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The efficacy of anidulafungin, an echinocandin antifungal agent with potent anti-Candida activity, in treating esophageal candidiasis was tested in a double-blind study versus oral fluconazole. Isolates were identified and tested for susceptibility. Candida albicans represented >90% of baseline isolates. The MIC90 of anidulafungin for all strains was 0.06 mg/liter.
Anidulafungin is an echinocandin antifungal agent with broad-spectrum activity against Candida species (2, 12, 13, 17, 19, 20), including fluconazole-resistant strains (10, 16); concentration-dependent fungicidal activity; and a long postantifungal effect in vitro and in animal infection models (1, 6, 7, 10, 16, 18). It is available in the United States for intravenous treatment of esophageal candidiasis, a debilitating opportunistic infection among persons with HIV infection (9) for which cross-resistance among azoles may limit treatment options (4, 14). In patients treated with the anidulafungin dosage regimen for esophageal candidiasis (100-mg loading dose followed by 50 mg daily, half of the dosage used for invasive candidiasis), the steady-state mean maximum and minimum plasma concentrations were 4.2 and 1.6 μg/ml, respectively (Eraxis US package insert). Thus, anidulafungin may be a useful alternative to both amphotericin B and the azole antifungal agents in treating severe oral and esophageal candidiasis in persons with HIV infection and AIDS. We determined the in vitro activity of anidulafungin against clinical isolates of Candida spp. from esophageal candidiasis patients, most of them HIV infected, enrolled in a large (601 patients) phase 3 randomized, comparative, double-blind, double-dummy clinical study. The comparator was oral fluconazole, 200 mg administered on day 1 followed by 100 mg daily for 14 to 21 days.
Candida isolates obtained from endoscopic biopsy specimens or brushings (11) were sent to a reference laboratory for identification, using standard methods (8), and susceptibility testing. Standard antifungal powders included anidulafungin (Vicuron, Inc., King of Prussia, PA), fluconazole (Pfizer, New York, NY), voriconazole (Pfizer), caspofungin (Merck, Whitehouse Station, PA), flucytosine (Sigma, St. Louis, MO), amphotericin B (Sigma), and itraconazole (Janssen, Beerse, Belgium). Preparation of stock solutions and broth microdilution susceptibility testing were as detailed in CLSI document M27-A2 (5, 15) for all agents except amphotericin B (tested in antibiotic medium 3). Incubation at 35°C was for 24 h (echinocandins) and 48 h (azoles, amphotericin B, and flucytosine). MICs, determined using a reading mirror, were defined as a prominent decrease in turbidity (ca. 50%), except for amphotericin B (complete growth inhibition).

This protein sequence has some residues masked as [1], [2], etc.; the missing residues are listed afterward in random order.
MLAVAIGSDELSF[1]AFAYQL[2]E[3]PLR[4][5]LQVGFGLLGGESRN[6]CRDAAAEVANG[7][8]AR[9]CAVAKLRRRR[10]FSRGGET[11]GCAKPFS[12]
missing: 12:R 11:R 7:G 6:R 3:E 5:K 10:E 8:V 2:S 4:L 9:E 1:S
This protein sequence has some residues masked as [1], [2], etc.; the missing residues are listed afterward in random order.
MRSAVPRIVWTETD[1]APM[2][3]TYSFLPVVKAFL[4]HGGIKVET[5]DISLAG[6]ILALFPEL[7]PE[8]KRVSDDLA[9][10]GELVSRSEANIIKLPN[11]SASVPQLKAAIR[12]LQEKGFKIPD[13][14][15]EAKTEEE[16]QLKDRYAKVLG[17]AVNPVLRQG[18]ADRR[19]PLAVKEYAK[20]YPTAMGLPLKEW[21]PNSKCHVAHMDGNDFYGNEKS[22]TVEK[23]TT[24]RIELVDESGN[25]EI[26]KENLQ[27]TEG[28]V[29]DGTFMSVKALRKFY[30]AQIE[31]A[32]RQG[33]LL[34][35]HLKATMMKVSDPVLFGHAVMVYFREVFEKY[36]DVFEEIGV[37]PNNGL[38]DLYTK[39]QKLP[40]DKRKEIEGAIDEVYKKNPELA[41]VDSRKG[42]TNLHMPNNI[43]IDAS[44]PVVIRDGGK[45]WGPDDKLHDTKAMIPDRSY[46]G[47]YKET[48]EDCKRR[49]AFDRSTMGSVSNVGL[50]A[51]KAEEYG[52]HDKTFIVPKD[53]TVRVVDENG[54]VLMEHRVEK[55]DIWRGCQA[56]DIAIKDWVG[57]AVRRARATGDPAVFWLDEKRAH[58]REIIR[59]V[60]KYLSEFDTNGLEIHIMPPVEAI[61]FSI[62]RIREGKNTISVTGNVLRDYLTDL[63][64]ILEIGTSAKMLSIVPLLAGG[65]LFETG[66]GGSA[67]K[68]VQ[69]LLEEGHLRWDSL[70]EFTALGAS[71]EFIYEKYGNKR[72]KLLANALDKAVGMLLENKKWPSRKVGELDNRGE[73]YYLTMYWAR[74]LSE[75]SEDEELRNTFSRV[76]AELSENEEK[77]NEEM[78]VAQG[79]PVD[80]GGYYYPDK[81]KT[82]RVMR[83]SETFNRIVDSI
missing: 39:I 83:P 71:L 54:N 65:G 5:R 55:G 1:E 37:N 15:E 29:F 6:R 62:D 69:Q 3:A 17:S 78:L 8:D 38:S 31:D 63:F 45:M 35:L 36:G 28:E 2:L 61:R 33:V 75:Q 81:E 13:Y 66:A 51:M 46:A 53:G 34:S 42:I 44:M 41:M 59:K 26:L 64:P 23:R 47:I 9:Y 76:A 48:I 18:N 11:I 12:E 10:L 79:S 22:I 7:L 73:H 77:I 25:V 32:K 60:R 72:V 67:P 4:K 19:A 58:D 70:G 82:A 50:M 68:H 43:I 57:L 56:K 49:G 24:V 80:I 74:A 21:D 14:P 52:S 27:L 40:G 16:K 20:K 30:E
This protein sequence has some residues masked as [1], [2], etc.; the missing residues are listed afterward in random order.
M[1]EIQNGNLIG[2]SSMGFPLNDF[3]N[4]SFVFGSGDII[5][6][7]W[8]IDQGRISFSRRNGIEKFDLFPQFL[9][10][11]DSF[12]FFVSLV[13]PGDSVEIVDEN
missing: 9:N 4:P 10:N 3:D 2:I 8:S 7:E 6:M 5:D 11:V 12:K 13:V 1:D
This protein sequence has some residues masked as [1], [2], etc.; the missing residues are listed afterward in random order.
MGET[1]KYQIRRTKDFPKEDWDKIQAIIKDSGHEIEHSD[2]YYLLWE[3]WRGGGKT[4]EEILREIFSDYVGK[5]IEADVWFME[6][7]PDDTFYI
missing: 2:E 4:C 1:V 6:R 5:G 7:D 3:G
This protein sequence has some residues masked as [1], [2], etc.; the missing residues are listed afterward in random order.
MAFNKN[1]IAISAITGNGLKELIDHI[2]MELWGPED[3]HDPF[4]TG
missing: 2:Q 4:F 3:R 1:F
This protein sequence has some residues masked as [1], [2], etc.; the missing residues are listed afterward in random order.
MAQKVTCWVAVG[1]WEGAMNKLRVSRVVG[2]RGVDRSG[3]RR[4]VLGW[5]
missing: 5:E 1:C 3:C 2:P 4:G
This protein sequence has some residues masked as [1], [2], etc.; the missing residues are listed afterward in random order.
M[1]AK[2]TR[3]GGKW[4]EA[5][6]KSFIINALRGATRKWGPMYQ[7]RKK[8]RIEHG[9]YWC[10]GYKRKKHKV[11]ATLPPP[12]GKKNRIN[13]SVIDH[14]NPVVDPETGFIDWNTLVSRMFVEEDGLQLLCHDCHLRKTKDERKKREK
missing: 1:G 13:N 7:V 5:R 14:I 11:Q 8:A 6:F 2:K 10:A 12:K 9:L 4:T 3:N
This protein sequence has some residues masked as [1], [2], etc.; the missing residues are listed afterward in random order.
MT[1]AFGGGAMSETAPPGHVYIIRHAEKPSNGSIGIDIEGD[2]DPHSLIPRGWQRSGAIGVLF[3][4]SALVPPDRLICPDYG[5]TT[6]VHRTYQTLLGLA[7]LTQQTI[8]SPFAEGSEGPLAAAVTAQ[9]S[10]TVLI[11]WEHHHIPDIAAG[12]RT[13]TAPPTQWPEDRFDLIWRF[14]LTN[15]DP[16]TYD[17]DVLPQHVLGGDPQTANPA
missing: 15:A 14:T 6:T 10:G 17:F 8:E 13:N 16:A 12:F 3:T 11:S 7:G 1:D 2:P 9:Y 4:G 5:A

Overall, 96% of patients in both treatment arms were infected with C. albicans at baseline, with or without additional Candida species. A majority of the non-C. albicans species isolated at baseline were present in mixed infection with C. albicans. The predominance of C. albicans is characteristic of esophageal candidiasis (3). A total of 441 unique baseline isolates were received by the reference laboratory, including 411 of Candida albicans, 23 of Candida glabrata, 3 of Candida tropicalis, 2 of Candida krusei, and one isolate each of Candida pelliculosa and Candida lusitaniae.
Anidulafungin had potent activity against these isolates (Table (Table1).1). Its MIC90 was 0.06 μg/ml, and 99% of strains were inhibited by 0.12 μg/ml. The MIC distribution for caspofungin was similar. Micafungin was not available for testing at the time at which the study was conducted. For all of the azoles, susceptibility was greater than 90%. The MIC50/90 of fluconazole for the 23 C. glabrata isolates was 8/16 μg/ml, respectively. Fluconazole-resistant strains included 3 of C. albicans and 1 of C. glabrata (MIC, ≥64 μg/ml) as well as the 2 of C. krusei (considered resistant irrespective of MIC). The MIC range of anidulafungin for these 6 isolates was 0.015 to 0.06 μg/ml. As noted previously, there is no cross-resistance between azoles and echinocandins (10, 13, 20).
As reported previously, the overall clinical and mycological efficacy of anidulafungin, evaluated at the end of therapy, was noninferior to that of fluconazole (11). Eradication of Candida from the esophagus was either proven by a negative culture at the time of evaluation or presumed on the basis of endoscopic improvement with no culture obtained (e.g., if there were no lesions to be cultured). On a per-patient basis, which requires eradication of all baseline pathogens from a patient, mycological success rates were 87 and 91% for anidulafungin and fluconazole, respectively (11). Among the Candida isolates tested at the reference laboratory, there were too few in the fluconazole treatment arm that were fluconazole resistant or, in the anidulafungin arm, that had anidulafungin MICs of >0.06 μg/ml to permit correlation between eradication of individual isolates and level of susceptibility. Currently, attempts are under way to rationalize susceptibility breakpoints for echinocandins (21, 22). These analyses are based on the dosage utilized for the treatment of invasive candidiasis, which, in the case of anidulafungin, is twice that used in the treatment of esophageal candidiasis.
In conclusion, characterization of Candida esophageal isolates from a large clinical trial confirmed the potent in vitro activity of anidulafungin against both susceptible and fluconazole-resistant isolates seen in previous nonclinical studies. When evaluated at the end of therapy, anidulafungin and fluconazole had similar efficacies in eradicating infecting organisms from esophageal lesions.
B. P. Goldstein was an employee of Vicuron, Inc., during the development of anidulafungin for treatment of esophageal candidiasis and is currently a consultant for Pfizer Inc.
Published ahead of print on 26 May 2010.